Washington, D.C. – U.S. Senator Susan Collins, a member of the Senate Health Committee, questioned Dr. Robert Califf at a hearing to consider his nomination to serve as Commissioner of the Food and Drug Administration (FDA).
Senator Collins commended Dr. Califf’s pledge to improve the FDA’s preparedness for future public health emergencies if he were confirmed to lead the agency. She remarked that one way to accomplish this goal would be to reduce the United States’ reliance on foreign manufacturers to produce pharmaceuticals.
“For a number of years, I have been very concerned that the United States’ drug market is increasingly reliant on the manufacture of active pharmaceutical ingredients at facilities overseas,” said Senator Collins. “In fact, the FDA in 2019 testified that 72 percent of the facilities that manufacture APIs are located overseas, a lot of them in China and in India. In addition, we know that China has virtually cornered the market on the manufacture of antibiotics.”
Amid the COVID-19 pandemic, Senator Collins raised the alarm that countries like India and China were hoarding medicines destined for the United States. At the hearing, she emphasized the importance of reforming the medical supply chain and incentivizing manufacturers to relocate their facilities back in the United States. She also asked Dr. Califf to express his thoughts on the vulnerabilities in the supply chain.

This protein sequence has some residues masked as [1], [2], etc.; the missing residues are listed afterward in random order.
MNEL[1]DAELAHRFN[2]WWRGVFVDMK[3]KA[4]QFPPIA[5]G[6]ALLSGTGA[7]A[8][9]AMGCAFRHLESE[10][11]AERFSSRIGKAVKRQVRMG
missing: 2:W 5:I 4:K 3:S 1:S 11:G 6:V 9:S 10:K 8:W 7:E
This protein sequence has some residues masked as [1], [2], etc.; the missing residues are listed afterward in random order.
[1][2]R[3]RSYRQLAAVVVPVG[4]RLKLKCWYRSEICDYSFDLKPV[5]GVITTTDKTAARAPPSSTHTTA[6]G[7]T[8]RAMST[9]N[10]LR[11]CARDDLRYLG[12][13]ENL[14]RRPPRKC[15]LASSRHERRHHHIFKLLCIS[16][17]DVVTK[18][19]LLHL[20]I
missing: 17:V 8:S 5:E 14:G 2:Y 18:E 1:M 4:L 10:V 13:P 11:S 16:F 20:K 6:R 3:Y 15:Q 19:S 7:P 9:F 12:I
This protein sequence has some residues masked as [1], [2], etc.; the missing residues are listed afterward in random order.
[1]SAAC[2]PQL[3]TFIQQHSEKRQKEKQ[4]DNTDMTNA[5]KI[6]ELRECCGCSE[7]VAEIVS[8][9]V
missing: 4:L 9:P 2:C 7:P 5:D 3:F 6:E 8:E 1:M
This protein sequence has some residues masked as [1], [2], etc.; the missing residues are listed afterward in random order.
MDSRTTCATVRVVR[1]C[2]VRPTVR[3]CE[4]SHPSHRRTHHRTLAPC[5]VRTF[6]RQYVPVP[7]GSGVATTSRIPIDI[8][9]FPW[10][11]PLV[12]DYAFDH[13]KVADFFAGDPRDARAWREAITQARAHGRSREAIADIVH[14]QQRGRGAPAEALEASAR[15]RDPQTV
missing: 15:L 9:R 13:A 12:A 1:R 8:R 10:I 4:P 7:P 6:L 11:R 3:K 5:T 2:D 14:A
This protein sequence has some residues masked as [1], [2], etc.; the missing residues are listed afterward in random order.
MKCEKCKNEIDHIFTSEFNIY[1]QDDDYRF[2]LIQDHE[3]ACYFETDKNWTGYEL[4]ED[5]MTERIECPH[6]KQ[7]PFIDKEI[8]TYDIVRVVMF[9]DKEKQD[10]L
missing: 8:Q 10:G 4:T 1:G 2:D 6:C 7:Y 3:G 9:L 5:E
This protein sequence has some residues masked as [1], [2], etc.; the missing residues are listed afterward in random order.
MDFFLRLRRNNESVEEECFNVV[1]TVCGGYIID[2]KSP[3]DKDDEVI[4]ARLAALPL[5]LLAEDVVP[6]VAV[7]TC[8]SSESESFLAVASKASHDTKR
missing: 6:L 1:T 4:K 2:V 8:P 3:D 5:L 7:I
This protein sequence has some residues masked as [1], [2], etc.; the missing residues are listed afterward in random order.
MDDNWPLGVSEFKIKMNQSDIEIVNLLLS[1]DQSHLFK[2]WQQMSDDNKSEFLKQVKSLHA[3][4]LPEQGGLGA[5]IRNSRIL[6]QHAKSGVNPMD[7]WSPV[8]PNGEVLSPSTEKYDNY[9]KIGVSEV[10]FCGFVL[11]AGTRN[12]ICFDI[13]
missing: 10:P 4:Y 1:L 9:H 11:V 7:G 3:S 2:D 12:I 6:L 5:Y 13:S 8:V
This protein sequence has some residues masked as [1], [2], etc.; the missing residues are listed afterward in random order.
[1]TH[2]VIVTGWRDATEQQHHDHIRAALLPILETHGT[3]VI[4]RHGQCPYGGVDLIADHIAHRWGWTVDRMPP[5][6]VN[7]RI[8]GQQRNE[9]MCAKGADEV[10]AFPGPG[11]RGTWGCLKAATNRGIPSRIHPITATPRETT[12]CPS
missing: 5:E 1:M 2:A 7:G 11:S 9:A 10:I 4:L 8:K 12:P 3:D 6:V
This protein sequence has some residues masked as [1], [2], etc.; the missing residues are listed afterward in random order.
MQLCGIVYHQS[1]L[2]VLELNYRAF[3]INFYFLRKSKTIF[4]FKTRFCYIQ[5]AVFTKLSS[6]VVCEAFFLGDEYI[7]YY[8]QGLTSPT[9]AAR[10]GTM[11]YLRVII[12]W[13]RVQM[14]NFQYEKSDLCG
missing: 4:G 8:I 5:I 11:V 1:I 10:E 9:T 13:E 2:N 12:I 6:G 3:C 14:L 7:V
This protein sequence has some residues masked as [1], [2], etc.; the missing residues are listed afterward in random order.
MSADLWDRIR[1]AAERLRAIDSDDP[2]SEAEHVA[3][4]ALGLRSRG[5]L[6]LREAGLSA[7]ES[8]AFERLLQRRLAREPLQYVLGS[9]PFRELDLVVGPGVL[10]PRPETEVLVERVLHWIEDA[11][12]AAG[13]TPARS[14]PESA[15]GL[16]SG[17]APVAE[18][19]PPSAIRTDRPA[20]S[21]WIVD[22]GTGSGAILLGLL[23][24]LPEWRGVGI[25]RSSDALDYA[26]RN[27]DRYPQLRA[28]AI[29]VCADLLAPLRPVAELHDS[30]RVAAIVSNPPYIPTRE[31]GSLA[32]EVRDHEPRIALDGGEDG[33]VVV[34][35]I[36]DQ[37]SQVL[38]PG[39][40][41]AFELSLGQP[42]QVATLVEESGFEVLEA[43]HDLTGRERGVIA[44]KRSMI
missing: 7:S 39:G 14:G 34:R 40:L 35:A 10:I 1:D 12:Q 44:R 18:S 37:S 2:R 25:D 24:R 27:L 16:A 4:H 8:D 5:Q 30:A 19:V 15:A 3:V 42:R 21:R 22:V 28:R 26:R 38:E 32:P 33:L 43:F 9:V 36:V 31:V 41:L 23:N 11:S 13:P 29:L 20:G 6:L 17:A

Dr. Califf agreed that bringing back manufacturing jobs is part of the supply chain solution. “We need the supply chain to be secure and resilient in multiple directions and a transparent system for knowing where things are in the supply chain, which we currently do not have. I would mention one other thing: manufacturing in place is an exciting technology that people have been working on, and the idea that you can make a pill now with a small machine in a local area is something that I believe is coming and we need to accelerate that as quickly as we can,” Dr. Califf responded.
Senator Collins, who is the founder and Co-Chair of the Senate Diabetes Caucus, also raised the issue of the lack of medical therapies for patients living with Type 1 diabetes. She observed that the FDA has reviewed and held two advisory committee hearings on therapies coming down the pipeline. One potential therapy would delay the onset of Type 1 diabetes and improve insulin production in high-risk individuals. Another cellular therapy created from a donor pancreas would help those suffering with severe hypoglycemia.
Senator Collins asked Dr. Califf, “How would the FDA under your leadership continue to foster cutting-edge science at the various centers we have created for Type 1 diabetes therapies and devices?”
Dr. Califf answered, “We would like to continue this very healthy relationship between the patient community, the industry that makes products, and the regulators who have to determine if the products are safe and effective.”
Dr. Califf went on to emphasize the importance of an engaged patient community, which incentivizes individuals to participate in clinical trials and creates a reliable, evidence-based model for practitioners.